DeAnna Price became the first American woman to win a world outdoor throws title after sealing hammer gold with a 77.54m effort.

The 26-year-old dropped to her knees at the end of the contest, broke into tears, hugged runner-up Joanna Fiodorow of Poland and draped the US flag around her shoulders.

Price led the world rankings coming into the championships with a North American record of 78.24m, but she says her form dipped drastically earlier in the year to the extent she was even thinking of quitting.

“All my numbers dropped in training,” she said. “I thought ‘do I keep going til Tokyo 2020 or do I retire?’ There was a lot of crying and pain. But myself and my husband (and coach) decided to keep going.”

She is now glad she continued and she hopes her victory will send a message to female throwers that “women can be strong and beautiful”.

Talking openly about her see-sawing weight, Price explained she was an 800m runner who weighed 145lb at school and a talented softball player in Missouri. She ballooned to 275lb and, she remembers, “I was really big and couldn’t move fast”.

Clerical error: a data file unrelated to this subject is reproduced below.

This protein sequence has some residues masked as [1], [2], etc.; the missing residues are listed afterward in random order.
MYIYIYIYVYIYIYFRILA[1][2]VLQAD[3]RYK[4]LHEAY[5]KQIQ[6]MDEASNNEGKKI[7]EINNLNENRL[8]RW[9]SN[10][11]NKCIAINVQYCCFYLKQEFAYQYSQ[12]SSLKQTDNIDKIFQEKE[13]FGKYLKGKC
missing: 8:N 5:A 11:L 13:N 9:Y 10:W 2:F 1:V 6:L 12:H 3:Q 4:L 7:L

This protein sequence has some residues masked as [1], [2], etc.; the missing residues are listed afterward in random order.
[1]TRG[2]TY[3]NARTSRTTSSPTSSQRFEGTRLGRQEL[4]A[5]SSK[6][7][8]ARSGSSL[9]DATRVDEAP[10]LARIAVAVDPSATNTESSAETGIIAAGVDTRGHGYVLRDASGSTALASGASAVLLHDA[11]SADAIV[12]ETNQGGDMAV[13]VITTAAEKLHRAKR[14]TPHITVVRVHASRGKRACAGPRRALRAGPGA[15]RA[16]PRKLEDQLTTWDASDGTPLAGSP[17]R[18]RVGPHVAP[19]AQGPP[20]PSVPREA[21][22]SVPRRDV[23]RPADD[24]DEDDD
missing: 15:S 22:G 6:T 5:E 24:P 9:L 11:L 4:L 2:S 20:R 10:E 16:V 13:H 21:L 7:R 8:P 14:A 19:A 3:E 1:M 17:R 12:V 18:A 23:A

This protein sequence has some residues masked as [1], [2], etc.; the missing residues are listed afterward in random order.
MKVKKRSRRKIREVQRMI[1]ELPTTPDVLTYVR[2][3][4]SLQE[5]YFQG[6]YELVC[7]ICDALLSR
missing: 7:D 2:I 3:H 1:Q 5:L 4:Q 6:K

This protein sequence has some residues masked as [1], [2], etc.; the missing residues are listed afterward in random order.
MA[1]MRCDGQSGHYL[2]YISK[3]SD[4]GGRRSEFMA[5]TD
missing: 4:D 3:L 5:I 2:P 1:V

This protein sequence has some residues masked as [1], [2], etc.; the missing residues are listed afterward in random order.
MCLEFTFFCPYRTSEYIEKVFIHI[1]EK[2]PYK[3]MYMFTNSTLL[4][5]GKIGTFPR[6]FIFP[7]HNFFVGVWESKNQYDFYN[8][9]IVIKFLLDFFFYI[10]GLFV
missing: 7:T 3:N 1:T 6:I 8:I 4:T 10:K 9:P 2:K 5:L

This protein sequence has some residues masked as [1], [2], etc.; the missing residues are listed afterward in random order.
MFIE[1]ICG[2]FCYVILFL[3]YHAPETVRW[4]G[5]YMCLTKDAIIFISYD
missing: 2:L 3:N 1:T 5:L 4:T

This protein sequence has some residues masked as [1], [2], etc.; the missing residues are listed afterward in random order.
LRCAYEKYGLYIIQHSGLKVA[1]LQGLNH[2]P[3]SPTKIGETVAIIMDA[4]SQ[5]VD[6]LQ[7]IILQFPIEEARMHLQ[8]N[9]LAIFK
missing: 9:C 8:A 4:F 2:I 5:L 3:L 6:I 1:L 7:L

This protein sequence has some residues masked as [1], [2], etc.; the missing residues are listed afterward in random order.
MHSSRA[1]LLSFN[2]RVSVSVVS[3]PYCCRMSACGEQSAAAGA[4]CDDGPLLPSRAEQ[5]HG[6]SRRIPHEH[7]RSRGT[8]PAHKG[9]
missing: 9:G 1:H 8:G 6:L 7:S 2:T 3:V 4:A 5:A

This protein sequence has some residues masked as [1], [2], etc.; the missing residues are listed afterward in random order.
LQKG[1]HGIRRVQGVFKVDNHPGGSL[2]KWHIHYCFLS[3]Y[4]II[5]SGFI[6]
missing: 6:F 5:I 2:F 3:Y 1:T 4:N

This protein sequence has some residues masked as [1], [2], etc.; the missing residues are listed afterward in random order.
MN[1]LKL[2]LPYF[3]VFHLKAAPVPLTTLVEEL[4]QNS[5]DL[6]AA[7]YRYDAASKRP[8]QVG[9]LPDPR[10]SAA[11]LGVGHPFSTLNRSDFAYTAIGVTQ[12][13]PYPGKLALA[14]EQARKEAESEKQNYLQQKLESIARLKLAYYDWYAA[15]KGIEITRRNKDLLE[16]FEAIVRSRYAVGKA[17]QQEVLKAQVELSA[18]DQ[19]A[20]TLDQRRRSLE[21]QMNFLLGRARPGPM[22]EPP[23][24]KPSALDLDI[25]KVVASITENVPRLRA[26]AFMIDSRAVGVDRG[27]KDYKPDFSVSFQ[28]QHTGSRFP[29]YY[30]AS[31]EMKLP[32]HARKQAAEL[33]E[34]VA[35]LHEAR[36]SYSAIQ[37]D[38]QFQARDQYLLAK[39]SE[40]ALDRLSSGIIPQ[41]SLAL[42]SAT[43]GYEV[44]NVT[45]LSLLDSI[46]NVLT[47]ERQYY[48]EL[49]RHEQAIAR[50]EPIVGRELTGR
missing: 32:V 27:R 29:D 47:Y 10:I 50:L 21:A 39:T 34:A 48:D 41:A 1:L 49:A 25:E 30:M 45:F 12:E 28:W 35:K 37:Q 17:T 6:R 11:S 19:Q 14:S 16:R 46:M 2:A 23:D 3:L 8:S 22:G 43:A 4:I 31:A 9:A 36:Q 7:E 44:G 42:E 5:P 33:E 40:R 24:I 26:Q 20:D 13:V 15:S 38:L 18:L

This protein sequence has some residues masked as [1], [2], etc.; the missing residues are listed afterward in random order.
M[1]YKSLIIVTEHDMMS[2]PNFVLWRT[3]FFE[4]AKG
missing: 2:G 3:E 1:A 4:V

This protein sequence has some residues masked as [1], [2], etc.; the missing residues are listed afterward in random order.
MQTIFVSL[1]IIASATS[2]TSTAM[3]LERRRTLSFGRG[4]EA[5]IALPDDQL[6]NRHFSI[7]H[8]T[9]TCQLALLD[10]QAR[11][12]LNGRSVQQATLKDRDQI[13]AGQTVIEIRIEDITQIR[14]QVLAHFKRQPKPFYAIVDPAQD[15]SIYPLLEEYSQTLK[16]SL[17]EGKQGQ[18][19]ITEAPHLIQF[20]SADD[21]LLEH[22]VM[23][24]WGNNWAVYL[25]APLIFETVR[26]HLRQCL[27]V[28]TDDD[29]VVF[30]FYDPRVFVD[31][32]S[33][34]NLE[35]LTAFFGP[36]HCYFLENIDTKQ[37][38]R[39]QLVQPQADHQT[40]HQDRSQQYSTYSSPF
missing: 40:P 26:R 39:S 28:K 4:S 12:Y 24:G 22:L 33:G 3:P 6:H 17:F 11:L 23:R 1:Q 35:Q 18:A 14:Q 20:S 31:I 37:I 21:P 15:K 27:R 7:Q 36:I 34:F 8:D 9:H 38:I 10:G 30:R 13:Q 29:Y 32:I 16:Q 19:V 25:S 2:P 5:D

But inspired by the Scottish hammer coach Stewart Togher, who deliberately cajoled her with taunts of ‘you’re too fat’, she found herself haunted by his friendly jibes and trimmed to 228lb and her performances improved as she finished ninth at Rio 2016 and eighth in London 2017.

“I did track and field to stay in shape for softball originally,” she remembers. “I got handed a hammer aged 16 and didn’t even know what it was.

“First time I used it I accidentally hit myself on the head with the handle and dropped it and said, ‘I’m never using this again’. But softball was taken out of the Olympics so I thought I’d take this track and field thing a go.”

On her ‘strong and beautiful’ message, she added: “You can have the best of both worlds. I’ve been strong, I’ve been smaller and I’ve been bigger. I’ve had all sides.”

Rarely have three medallists at a global championship shown such friendliness toward each other either. Fiodorow was delighted with her PB of 76.35m, while Zheng Wang of China was also happy with bronze after throwing 74.76m and the trio were all smiles in their press conference.

“Silver and a PB but maybe next time it’s going to be better,” Fiodorow smiled as she threw down a good-natured challenge to Price.

“This is like a family,” said Wang. “The other girls are so friendly and happy. I don’t feel nervous when we compete because the environment is so good.”

The contest for Olympic medals will not be easy, though, as world record-holder Anita Wlodarczyk is expected to return after a knee injury kept her out of this championship. Wlodarczyk is working for television in Doha and Fiodorow said: “I am sure she will come back well next year to defend her Olympic title.”

Source: AW